Niners at the bye: What's right and wrong

With the 49ers taking a break this Sunday at their bye, SFI breaks down the team by position, analyzing what's right and wrong and whether each unit is getting better or worse since the season began. Here, we take a look at the defense and special teams.


Old warhorse Bryant Young was the NFL leader with four sacks after two weeks, and he continues to be a force at left end in his 14th NFL season. The 49ers also have been getting inspired play at right end from Marques Douglas, who had six or more tackles in each of San Francisco's first five games and is spending a lot of time in opposing backfields. Isaac Sopoaga carried his fine play of the summer into the regular season, and he and Aubrayo Franklin have provided a solid 1-2 punch on the nose.

WHAT'S WRONG: Franklin hasn't exactly been a force at the point of attack, and the nose tackles haven't contributed much in the pass rush. The 49ers have yet to see anything from third-round draft pick Ray McDonald.

GETTING BETTER OR WORSE? Better. The 35-year-old Young and 30-year-old Douglas seem to be getting better with age, and they have carried a unit that is holding its own in an improved defense.


Rookie Patrick Willis is what's right. He began his career by being named NFL Defensive Rookie of the Week the first two weeks of the season, and he instantly stepped in as a natural sideline-to-sideline playmaker. Willis had 51 tackles a month into the season and was on a pace for a 200-tackle season. He was third in the NFL in tackles as the 49ers reached their bye. Manny Lawson also was playing extremely well within the 3-4 system before being injured. Derek Smith has been productive inside next to Willis and is second on the team in tackles. Tully Banta-Cain has occasionally made his presence known, and Hannibal Navies has stepped up in Lawson's absence.

WHAT'S WRONG: Lawson, a dynamic presence on the strong side who got off to a fast start, was lost for the season when he tore the anterior cruciate ligament in his left knee during a Week 3 practice, depriving the defense of one of its top playmakers. Banta-Cain has not been much of a factor as an edge rusher, which was the primary reason he was brought in as a free agent during the offseason. The 49ers have been getting very little pressure from their outside linebackers in passing situations, and the entire defense has suffered because of it. Brandon Moore – San Francisco's leader in both tackles and sacks last season – doesn't get on the field much and hasn't made any of the impact he had on the defense last season.

GETTING BETTER OR WORSE? Better. The loss of Lawson hurts big-time, but the emergence of Willis in the middle makes this unit a vital element of the San Francisco defense.


Nate Clements is living up to his big contract and becoming a feared defender on the left corner, where opponents don't often test him with much success as they look elsewhere in the secondary. Clements often is around the ball when it is in his vicinity, and he made a huge play to knock the ball out of Torry Holt's hands and through the back of the end zone for a touchback in Week 2, a play that probably saved San Francisco's victory in that game. Opponents come after Walt Harris more now with Clements on the other side, but he still is making plays, though not at the level of his 2006 Pro Bowl season. Newcomer Michael Lewis adds a physical presence at strong safety and is among the team's leading tacklers. Mark Roman has been solid as a hard-hitting ballhawk at free safety, and former starter Shawntae Spencer has been quite an upgrade as the No. 3/nickel corner.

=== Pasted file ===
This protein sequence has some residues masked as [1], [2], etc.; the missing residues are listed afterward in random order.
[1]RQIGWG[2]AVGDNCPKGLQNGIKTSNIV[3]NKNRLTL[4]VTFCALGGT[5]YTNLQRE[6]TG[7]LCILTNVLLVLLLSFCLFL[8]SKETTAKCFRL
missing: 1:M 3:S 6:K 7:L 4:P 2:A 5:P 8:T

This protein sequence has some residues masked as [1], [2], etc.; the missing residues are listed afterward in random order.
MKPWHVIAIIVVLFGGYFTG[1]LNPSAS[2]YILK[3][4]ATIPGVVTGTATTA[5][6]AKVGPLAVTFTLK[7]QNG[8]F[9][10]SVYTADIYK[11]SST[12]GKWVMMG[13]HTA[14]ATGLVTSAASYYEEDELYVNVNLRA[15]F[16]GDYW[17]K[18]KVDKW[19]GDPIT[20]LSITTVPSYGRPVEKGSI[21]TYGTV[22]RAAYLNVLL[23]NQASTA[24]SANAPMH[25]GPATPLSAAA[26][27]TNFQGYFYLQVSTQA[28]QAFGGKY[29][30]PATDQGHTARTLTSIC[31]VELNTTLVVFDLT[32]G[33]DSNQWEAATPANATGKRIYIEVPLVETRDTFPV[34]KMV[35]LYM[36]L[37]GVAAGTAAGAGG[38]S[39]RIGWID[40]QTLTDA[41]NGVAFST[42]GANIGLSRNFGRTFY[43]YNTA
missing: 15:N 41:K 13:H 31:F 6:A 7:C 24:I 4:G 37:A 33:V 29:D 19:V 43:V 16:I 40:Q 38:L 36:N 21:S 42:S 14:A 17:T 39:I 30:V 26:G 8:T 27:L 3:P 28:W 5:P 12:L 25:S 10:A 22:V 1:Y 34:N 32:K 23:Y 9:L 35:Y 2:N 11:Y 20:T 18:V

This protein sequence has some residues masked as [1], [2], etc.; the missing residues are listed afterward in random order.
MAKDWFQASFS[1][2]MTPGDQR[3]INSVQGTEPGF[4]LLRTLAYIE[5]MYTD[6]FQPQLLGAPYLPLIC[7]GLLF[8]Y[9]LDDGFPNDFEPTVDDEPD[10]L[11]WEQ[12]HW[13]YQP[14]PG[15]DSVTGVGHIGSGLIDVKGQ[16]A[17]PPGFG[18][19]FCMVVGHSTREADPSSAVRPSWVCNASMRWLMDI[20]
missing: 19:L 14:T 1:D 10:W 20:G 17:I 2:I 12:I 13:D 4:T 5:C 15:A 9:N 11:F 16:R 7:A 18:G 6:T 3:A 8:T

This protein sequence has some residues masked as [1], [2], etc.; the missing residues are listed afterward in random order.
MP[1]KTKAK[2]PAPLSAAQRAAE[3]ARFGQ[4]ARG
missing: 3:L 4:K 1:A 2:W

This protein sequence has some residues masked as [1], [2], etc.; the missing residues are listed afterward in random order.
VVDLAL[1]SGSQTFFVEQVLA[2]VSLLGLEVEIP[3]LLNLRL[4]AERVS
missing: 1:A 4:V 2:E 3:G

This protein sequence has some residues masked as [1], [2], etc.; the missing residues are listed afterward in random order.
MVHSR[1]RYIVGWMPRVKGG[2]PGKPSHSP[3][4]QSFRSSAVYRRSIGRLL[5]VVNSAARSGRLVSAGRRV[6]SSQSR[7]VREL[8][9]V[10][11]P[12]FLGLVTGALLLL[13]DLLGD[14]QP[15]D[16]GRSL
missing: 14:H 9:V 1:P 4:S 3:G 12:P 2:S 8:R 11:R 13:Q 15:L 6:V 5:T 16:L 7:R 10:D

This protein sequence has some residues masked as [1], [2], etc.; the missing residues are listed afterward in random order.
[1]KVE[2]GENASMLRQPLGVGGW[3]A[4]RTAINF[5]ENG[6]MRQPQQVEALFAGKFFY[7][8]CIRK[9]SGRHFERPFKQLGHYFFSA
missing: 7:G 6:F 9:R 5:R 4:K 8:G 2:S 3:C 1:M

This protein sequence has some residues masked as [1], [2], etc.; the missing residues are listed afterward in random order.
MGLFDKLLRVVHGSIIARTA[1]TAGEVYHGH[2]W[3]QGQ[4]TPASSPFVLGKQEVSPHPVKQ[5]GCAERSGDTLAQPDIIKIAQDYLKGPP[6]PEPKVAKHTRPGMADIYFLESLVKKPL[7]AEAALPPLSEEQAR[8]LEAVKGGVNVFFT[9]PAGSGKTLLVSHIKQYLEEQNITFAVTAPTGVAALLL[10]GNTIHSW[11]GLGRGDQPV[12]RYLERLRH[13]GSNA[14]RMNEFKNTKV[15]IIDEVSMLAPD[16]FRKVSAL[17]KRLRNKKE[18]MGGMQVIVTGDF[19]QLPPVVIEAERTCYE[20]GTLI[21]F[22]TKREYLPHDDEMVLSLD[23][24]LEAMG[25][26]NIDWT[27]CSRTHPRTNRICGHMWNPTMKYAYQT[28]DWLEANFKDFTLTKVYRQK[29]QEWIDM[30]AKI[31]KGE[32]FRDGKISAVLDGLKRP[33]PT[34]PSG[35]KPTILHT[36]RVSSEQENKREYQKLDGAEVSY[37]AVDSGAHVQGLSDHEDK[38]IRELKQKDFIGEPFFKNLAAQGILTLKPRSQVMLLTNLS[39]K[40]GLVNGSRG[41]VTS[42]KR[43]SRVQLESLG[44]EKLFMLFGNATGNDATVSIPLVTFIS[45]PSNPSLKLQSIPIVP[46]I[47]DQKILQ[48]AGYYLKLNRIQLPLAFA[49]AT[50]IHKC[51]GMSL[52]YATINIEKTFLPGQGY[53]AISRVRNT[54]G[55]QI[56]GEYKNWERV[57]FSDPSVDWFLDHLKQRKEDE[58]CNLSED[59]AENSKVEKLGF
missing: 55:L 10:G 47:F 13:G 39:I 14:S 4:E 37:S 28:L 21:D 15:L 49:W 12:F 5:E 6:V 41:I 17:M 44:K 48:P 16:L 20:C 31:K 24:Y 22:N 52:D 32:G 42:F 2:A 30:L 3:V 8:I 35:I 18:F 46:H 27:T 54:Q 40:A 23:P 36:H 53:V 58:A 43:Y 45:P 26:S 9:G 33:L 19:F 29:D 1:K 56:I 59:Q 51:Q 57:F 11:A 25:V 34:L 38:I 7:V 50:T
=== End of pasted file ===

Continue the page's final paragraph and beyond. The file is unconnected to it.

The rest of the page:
WHAT'S WRONG: For the most part, this unit has played very well and has factored greatly in the success the 49ers have had defensively thus far. There have been a few opportunities for interceptions that were not capitalized on. The primary thing that has gone wrong for this unit is the lack of help it is getting up front from a sub-par pass rush.

GETTING BETTER OR WORSE? Better. After finishing 26th in the NFL in passing defense last year, the 49ers were up to 11th in that category a quarter of the way into the season this year, thanks in large part to the efforts put forth here. It could be the strongest positional unit on the team.


Punter Andy Lee has been booming punts at a prodigious pace, leading the NFL in average per punt and the NFC in net average a quarter of the way into the season and playing a big factor in the battle for field position on a weekly basis. For the most part, the coverage units have been excellent, with special teams standouts Keith Lewis, Michael Robinson and Maurice Hicks leading the way. Steady Joe Nedney was perfect on all his place-kicks a month into the season, and he also put down another successful onside kick. After signing Michael Lewis in Week 4 to return punts, the veteran responded immediately by averaging 10.5 yards on six returns in his debut with the team.

WHAT'S WRONG: The kickoff coverage unit had one big glitch, allowing a 98-yard return for a touchdown by Allen Rossum in Week 3 in a play that swayed the momentum of the game in Pittsburgh's favor. Brandon Williams, the team's third-round draft pick in 2006, continued to give the 49ers weak production as a returner and finally was released in Week 4. The 49ers have not been getting much production on kickoff returns from Hicks, who was one of the NFC's best in that category last season.

GETTING BETTER OR WORSE? Better. The 49ers were good here last year, but are even better this season and getting an effort that has factored greatly in the team's victories thus far.

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